We have signal. Mobile digital terrestrial TV broadcasting hits the wireless airwaves in Japan April 1st, 2006. Japanese telecom carriers and commercial broadcasters will be ready to start simulcasts of hybrid terrestrial digital programming and data feeds to cellular phones in just a few months. “Our handsets will be ready to comply with that date and we are targeting March/April 2006 release of mobile digital terrestrial TV phones,” NTT DoCoMo spokesperson Tomoko Tsuda told WWJ.
No April Fools prank, the start up date was announced by Japan’s Ministry of Internal Affairs and Communications. Vodafone also confirmed to WWJ they should make the April deadline. “We are gearing up production to have handsets ready in time for the start of this new digital TV service,” says Vodafone spokesperson Matthew Nicholson. Details on when other broadcasters will start mobile programming and what contents they plan to spin to mobile should be available soon.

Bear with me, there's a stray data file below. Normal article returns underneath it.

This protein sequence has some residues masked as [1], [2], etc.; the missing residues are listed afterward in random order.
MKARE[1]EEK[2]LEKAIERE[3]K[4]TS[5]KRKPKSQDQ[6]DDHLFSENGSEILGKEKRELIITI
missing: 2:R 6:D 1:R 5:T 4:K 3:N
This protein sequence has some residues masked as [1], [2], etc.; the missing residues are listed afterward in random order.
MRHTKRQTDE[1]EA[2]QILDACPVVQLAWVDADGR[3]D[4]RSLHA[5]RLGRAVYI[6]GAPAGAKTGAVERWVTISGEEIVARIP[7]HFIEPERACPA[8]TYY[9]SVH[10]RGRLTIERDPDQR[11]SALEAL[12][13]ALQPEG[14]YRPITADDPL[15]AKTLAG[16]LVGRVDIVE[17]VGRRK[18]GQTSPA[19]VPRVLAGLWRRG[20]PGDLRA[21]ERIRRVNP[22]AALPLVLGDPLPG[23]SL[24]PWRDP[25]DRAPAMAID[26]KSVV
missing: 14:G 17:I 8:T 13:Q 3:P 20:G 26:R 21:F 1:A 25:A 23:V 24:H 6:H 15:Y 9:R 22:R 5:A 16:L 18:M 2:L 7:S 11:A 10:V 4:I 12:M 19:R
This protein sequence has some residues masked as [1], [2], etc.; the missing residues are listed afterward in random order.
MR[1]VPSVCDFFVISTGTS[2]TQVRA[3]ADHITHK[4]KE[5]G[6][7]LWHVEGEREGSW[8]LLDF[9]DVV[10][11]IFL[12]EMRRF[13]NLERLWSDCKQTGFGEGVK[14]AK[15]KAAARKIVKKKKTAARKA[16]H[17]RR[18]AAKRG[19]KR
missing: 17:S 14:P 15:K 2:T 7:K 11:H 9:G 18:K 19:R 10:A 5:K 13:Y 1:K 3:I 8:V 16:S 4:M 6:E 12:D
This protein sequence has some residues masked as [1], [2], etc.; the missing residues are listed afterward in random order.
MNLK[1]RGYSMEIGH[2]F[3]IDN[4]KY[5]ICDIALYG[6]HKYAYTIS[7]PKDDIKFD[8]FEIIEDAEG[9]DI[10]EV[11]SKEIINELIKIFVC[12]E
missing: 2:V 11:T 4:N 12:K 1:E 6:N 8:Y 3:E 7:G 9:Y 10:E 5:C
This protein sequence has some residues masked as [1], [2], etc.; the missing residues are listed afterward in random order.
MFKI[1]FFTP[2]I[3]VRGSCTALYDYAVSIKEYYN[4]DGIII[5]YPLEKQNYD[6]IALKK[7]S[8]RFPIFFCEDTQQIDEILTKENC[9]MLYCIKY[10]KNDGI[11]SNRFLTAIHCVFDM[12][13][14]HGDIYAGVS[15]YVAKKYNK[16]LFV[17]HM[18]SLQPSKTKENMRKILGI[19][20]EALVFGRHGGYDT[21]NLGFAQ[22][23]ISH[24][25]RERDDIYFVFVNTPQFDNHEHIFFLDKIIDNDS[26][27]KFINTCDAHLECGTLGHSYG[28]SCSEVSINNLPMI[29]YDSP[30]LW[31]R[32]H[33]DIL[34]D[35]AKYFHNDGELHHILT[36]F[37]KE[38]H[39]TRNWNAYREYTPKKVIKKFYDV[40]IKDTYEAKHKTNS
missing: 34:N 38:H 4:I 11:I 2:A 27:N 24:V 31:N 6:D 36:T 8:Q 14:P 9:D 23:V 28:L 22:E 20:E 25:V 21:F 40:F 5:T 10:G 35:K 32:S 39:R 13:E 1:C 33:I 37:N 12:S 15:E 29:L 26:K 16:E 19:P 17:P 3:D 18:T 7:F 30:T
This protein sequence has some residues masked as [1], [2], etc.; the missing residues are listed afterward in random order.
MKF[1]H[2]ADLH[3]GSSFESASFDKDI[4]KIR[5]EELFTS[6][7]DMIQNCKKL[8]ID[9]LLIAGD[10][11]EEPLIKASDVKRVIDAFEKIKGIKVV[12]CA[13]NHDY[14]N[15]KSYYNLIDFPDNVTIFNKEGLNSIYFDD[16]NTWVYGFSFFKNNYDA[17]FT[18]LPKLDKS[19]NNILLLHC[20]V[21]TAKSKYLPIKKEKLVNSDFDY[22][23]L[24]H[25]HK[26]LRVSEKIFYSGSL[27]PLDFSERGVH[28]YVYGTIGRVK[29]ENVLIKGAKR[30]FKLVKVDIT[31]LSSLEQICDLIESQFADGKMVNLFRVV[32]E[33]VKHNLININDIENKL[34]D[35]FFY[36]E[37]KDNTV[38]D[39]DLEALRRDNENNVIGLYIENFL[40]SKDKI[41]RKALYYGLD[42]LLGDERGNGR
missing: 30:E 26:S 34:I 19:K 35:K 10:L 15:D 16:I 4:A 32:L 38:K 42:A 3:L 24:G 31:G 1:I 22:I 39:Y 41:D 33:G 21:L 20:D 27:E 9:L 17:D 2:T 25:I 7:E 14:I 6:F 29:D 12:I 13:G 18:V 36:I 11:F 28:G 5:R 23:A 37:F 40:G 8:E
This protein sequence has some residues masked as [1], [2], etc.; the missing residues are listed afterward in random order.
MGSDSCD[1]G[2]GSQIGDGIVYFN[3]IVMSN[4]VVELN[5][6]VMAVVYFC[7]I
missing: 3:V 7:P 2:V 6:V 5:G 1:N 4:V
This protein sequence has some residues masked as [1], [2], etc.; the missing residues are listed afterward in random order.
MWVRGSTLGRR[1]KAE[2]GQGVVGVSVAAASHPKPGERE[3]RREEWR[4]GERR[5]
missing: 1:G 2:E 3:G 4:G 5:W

NHK will reportedly be ready to broadcast their network programming to mobile phones in a number of prefectures in compliance with the Ministry?fs start-up date. NHK, Japan Broadcasting Corporation, is the quasi-governmental TV station here and one of the leading backers of the mobile terrestrial digital TV initiative. “April is definitely our target date,” said Hideki Kokubun, Senior Researcher at the NHK Advanced Service Planning Department. “We plan to launch 24 hour mobile simulcasts of our regular programming in a number of prefectures.” The company says it sees no problems at this time with licensing or copyright fees from re-broadcasting to the small screen, at least for NHK, and should kick off the service in around 29 prefectures.
Leading cell phone carrier DoCoMo announced its first terrestrial TV enabled Foma handset September 27th, joining Vodafone and KDDI who have had working prototypes for some time.
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Smooth reception however is by no means guaranteed. Installation of base stations and antennas will have to be expanded to cover high rises, basement and underground shopping arcades. Questions remain over who will absorb costs for hardware installation.
Broadcasters and content providers like Index Corp. are anxious to explore the revenue possibilities mobile digital TV provides. Both TV stations and advertisers can use live feeds and hot links right on the cell-phone screen to drive program interest, audience participation and, of course, impulse buying. Screens on all the prototype phones have been split with the upper portion for viewing and the lower for links and data feeds.
– Gail Nakada